ultralo1
18-05-2007, 03:55 AM
4Qman,
Leave some form of acess to the suction side. Take off the schraders and use "hand valves", not ball valves.

Most anybody with refrigeration experience can get a cascade to work, No disrespect intended to anyone. The trick is to increase the longevity of the system.

the factory cascades that i repair have an average life span of 8 years +. Our rebuilds on the same units have a life expectancy of 5 + years. The temps and the equipment are unforgiving and it all comes down to the details in the process.

Your worst enemy is moisture in the system. Your best freind is vacuum and dry nitrogen. Try to achive a vacuum of less than 100 microns/millitorr. You should be able to blank off and remaine under 400 microns for 30 minutes. Get rid of the charging hoses and and use copper line from the manifold to the unit and to the vacuum pump. Charging hoses wil not let you achieve a deep vacuum because of the material they are made of, they constantly off gas.

Your kung fu looks good, Now lets make it last.

4Qman
18-05-2007, 05:50 AM
My cascade running "Download a free user"
http://rapidshare.com/files/29054309/Cascade1st_stage_running.AVI

It hasnt any mounts on the bottom of the cascade. It did sound nice when run but now a little nosiey?

I know i did a wrong move with the HX not being capped off. Wont do it again. I vacuumed it for a few ohs and blasted through with nitrogen to be sure.

Does the compressor sound nackard then chilling out?

chillin out
18-05-2007, 10:42 AM
Yes, it does.

Think of a motor spinning round inside held in place with 3 springs, now remove a spring and the motor falls to one side and rattles against the casing.
Someone might have a picture for you to see.

Did you drop the comp at any time?

Chillin:) :)

4Qman
18-05-2007, 06:37 PM
Did you drop the comp at any time?

No mate, was sounding sweet as a nut then i fixed it all together with the build and now it sounds a little doggy to say the least. :rolleyes:

Its working correct as in temps and pressures. Whats the downfall regards running it if it is as you mentioned?

chillin out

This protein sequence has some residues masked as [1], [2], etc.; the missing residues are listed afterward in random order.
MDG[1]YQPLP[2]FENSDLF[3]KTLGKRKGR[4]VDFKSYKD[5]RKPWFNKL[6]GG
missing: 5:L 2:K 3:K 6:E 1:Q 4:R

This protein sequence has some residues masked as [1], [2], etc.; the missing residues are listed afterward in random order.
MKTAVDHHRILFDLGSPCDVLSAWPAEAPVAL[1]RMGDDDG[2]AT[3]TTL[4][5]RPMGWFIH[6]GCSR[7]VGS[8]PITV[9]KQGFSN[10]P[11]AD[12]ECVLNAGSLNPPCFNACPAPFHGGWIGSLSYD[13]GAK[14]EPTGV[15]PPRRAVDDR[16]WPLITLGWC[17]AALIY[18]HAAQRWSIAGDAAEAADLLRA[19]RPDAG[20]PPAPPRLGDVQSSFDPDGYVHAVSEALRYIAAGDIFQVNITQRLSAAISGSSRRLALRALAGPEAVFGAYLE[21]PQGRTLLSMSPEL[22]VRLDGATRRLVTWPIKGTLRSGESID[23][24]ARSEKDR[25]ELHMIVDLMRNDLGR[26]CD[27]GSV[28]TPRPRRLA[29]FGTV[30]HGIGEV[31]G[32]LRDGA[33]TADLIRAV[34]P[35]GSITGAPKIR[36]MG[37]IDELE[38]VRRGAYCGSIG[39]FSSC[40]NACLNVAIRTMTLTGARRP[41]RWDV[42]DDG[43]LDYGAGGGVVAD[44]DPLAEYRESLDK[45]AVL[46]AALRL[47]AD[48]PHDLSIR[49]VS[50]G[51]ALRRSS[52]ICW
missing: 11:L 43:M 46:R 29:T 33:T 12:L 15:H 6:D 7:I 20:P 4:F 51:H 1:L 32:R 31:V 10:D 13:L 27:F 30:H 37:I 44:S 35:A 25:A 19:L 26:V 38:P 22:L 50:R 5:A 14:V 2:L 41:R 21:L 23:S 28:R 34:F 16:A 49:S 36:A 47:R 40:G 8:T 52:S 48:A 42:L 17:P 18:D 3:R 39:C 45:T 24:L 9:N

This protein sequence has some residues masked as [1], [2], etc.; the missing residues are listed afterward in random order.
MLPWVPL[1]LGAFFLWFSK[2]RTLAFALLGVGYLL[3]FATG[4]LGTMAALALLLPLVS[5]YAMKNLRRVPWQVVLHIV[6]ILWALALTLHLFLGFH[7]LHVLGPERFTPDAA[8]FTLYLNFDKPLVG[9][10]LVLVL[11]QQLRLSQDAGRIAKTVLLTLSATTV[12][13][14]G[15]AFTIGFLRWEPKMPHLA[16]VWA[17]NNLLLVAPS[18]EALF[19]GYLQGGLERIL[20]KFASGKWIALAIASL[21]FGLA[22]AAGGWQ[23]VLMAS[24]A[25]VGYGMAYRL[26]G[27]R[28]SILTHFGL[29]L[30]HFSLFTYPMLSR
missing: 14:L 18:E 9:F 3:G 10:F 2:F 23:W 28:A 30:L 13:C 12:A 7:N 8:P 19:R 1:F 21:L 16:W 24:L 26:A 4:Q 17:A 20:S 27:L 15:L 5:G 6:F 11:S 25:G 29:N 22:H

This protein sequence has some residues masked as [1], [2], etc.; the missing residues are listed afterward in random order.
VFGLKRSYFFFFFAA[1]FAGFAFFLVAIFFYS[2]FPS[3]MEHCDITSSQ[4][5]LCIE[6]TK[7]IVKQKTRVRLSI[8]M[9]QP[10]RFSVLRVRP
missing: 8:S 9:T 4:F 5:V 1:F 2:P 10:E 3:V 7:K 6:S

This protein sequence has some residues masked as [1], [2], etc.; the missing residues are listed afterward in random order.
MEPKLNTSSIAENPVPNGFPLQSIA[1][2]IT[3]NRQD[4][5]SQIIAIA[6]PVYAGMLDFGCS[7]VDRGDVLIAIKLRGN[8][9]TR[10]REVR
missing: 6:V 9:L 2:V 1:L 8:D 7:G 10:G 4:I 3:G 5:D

18-05-2007, 06:52 PM
Whats the downfall regards running it if it is as you mentioned?

Well you already know about the noise...lol

Eventually the internal pipes will rupture and render the comp useless.

Any chance of sending it back?

Chillin:) :)

4Qman
18-05-2007, 07:34 PM
Well you already know about the noise...lol

Eventually the internal pipes will rupture and render the comp useless.

Any chance of sending it back?

Chillin:) :)

No mate, i got it from a air con unit that was office clearance. I got it along with the other unit that is fine.

Dam man, gutted to say the least. I don't suppose anyone has a compressor that kind of power floating about.:)

Just when i was ready to complete the 2nd stage this weekend. :o

4Qman
18-05-2007, 07:56 PM
chillin out (http://www.refrigeration-engineer.com/forums/member.php?u=2693)
I thought i would mention. When the compressor was fired up without any refrigerant inside it run quite and nice and smooth.

However now its very loud as you know from the video. Could this be due to the pressure in the first stage? 90PSI Static 200PSI Running IDLE?

When i claim some refrigerant back which lowers the pressure it sounds a bit better. :)

I am just trying to convince myself its not focked :o

chillin out
18-05-2007, 08:24 PM
No mate, i got it from a Air con unit that was office clearance.
That might be a problem for a start, A/C comps run at high back pressure, you want low back pressure.

Are you still running the system with hard frost coming back to the comp?
Have you insulated the TEV sensor?

Hopefully someone else will comment.

Chillin:) :)

4Qman
18-05-2007, 09:28 PM
That might be a problem for a start, A/C comps run at high back pressure, you want low back pressure.

Are you still running the system with hard frost coming back to the comp?
Have you insulated the TEV sensor?

Hopefully someone else will comment.

Chillin:) :)

Firstly, thank you for your input. Be nice for some more comments on the subject in question to get other opinions. "I respect yours and i am taking them seriously"

I have run the unit once or twice for around a hour or 2 in total.,

The Bulb from the TEV isnt insulated and i am running the unit with it frosting back to the compressor housing. due to it having a high load once the 2nd stage is charged and running.